A Reconciliation of God's Foreknowledge with Human Freedom
Reconciliation of God's Foreknowledge with Human Freedom
by Seth Brotherton
In order to understand this article fully you must first understand the proofs of God's existence and nature.
Whether God Knows Our Future Free Actions?
God does know our future free actions. If He did not know our future free actions than His knowledge would have a limit. Since, every one of God's attributes is identical with His essence, if His knowledge were limited, then God Himself would be a finite being, and not an infinite being.
A second reason He knows our future free actions is that He is the cause of our future free actions. God is the cause of every being, beside Himself. Nothing can come into existence without the first cause. Since God is the source of all being, he must also be the cause of our future free actions. Since He is the cause of our future free actions He must know what they are, just as an artist know his own art.
Can Our Future Free Actions Remain Free, if God Already Knows Them?
Problem -- Since God's knowledge of our future actions is infallible, our actions cannot be otherwise. Thus, since our actions cannot be different from the way they are, they cannot be free.
Solution -- Not only does God know what we will do, but He also knows that we will do it freely. This solution seems to be rather simple, but it will be explained more fully below.
How Does God Know Our Future Free Actions?
Before answering this question we must first get rid of a common misconception. Many people think that the reason God knows our future free actions is because He has already seen what we will do. This cannot be so. If this were so, then God's knowledge would be dependent on a mere creature. Since God's knowledge is identical with His very essence (as a consequence of His supreme simplicity), if His knowledge were dependent on a creature, then His Being would also be dependent on a creature.
This would turn the Uncaused Cause into a Caused Uncaused Cause, which is a contradiction. Again, since God is Pure Act, His knowledge cannot be completed, or determined by a creature. If a creature could contribute to the knowledge of God, then God would have potency. This would make God, if you will, the Impure Pure Act; again this is a contradiction. Therefore, God does not know our future free actions because He has already seen what we will do.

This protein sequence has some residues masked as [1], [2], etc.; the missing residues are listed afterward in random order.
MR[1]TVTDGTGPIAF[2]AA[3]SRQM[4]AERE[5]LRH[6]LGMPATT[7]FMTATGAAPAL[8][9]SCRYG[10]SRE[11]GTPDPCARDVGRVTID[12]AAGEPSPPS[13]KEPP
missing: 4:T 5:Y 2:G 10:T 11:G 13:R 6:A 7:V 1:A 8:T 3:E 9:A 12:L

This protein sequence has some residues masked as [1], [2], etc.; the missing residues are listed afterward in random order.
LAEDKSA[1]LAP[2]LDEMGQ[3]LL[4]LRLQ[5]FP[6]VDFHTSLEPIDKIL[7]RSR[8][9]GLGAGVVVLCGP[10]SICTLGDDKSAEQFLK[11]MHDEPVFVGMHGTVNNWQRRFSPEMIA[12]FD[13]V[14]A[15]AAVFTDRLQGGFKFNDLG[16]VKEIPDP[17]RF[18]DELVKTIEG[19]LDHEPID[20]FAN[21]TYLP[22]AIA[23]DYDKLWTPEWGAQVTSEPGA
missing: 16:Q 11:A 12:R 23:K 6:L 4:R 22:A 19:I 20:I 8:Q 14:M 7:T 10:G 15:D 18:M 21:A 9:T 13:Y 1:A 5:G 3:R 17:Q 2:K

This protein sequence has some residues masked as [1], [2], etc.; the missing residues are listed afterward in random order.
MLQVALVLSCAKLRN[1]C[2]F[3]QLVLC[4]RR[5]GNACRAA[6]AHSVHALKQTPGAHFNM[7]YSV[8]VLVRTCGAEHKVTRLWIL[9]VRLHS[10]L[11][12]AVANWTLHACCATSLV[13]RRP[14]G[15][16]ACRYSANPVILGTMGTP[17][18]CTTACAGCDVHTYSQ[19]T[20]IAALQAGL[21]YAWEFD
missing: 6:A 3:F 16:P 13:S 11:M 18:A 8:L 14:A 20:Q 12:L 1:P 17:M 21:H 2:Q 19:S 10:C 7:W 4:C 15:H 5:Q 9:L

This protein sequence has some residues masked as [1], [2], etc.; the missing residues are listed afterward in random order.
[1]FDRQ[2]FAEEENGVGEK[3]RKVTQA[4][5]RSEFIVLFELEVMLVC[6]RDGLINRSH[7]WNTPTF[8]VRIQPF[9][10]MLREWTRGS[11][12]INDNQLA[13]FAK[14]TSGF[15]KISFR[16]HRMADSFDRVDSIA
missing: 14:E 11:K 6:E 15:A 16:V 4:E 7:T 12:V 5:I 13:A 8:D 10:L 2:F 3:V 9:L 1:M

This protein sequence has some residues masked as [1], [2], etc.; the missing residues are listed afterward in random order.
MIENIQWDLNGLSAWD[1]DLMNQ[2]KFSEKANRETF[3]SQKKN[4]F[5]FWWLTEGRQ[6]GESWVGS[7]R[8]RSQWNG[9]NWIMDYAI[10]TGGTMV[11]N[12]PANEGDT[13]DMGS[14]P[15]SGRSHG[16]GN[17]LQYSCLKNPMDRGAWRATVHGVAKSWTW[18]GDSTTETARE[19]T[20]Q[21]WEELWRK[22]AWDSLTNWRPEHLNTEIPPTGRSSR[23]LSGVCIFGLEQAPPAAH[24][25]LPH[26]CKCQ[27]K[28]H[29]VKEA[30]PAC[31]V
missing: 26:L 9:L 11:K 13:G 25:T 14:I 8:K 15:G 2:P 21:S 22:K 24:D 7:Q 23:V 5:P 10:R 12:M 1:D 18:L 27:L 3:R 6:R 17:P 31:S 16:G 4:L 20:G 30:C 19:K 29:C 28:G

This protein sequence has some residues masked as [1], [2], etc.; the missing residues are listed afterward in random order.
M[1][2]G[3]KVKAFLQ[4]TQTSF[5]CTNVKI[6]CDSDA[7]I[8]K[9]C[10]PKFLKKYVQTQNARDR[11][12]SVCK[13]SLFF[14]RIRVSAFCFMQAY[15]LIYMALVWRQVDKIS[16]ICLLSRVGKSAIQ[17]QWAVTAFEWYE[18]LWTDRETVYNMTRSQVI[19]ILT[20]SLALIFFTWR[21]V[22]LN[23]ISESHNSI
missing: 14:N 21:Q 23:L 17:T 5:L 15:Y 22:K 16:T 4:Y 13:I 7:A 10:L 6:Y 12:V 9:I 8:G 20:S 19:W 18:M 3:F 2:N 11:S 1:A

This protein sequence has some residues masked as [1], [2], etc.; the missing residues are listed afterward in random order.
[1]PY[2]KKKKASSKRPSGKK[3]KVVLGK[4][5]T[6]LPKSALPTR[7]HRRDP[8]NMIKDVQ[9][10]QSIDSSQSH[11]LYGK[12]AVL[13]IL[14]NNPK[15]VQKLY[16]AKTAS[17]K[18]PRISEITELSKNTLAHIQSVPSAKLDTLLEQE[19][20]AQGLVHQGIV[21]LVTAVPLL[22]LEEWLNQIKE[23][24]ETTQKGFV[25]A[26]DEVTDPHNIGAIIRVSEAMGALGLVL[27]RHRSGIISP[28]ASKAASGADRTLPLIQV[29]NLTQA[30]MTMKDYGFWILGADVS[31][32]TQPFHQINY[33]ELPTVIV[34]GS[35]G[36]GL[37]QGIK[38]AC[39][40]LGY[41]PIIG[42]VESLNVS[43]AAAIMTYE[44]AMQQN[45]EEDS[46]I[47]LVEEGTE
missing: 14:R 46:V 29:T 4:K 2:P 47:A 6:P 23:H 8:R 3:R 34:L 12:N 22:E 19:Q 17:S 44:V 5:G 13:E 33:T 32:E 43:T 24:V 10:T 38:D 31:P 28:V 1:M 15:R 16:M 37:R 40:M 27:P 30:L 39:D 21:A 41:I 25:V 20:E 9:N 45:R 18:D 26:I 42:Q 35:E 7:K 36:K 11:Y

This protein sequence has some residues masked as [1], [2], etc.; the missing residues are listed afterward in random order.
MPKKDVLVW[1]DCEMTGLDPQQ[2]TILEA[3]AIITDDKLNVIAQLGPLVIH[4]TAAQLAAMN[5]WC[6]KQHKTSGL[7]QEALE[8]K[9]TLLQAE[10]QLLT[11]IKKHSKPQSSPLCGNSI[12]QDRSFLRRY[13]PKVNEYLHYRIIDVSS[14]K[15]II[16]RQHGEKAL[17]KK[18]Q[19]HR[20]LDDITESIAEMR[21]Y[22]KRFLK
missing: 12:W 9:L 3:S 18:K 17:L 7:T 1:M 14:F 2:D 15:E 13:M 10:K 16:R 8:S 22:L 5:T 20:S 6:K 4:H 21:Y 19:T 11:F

Since we have seen that the reason for God knowledge cannot be found in a creature, it must be found in Himself. In fact God knows all of our future free actions, because He has decreed from all eternity what they will be. Not only does God predetermine what we will do, but He also predetermines that we will perform these actions freely. Everything is caused by God; our free action is not an exception. Every effect comes from God.
Indeed, what our free actions will be is an effect (otherwise it would be God Himself). Therefore, what our free actions will be is predetermined from eternity by God. This is because, a second cause cannot influence an effect in any way, except with the influx of the first cause.
This fact may come as a surprise to many people, Catholics included. So, I am providing certain scripture quotations that show the truth of this:
Objections and Replies
If God has determined from all eternity what we will do, we cannot do otherwise. Thus, our actions will no longer be free.
Reply to Objection 1
Again, not only has God determined what we will do, but He has also determined how we will do it, i.e. freely. Since, God is omnipotent His power extends to, not only what will become, but also to the mode in which it will become, e.g. necessarily or freely.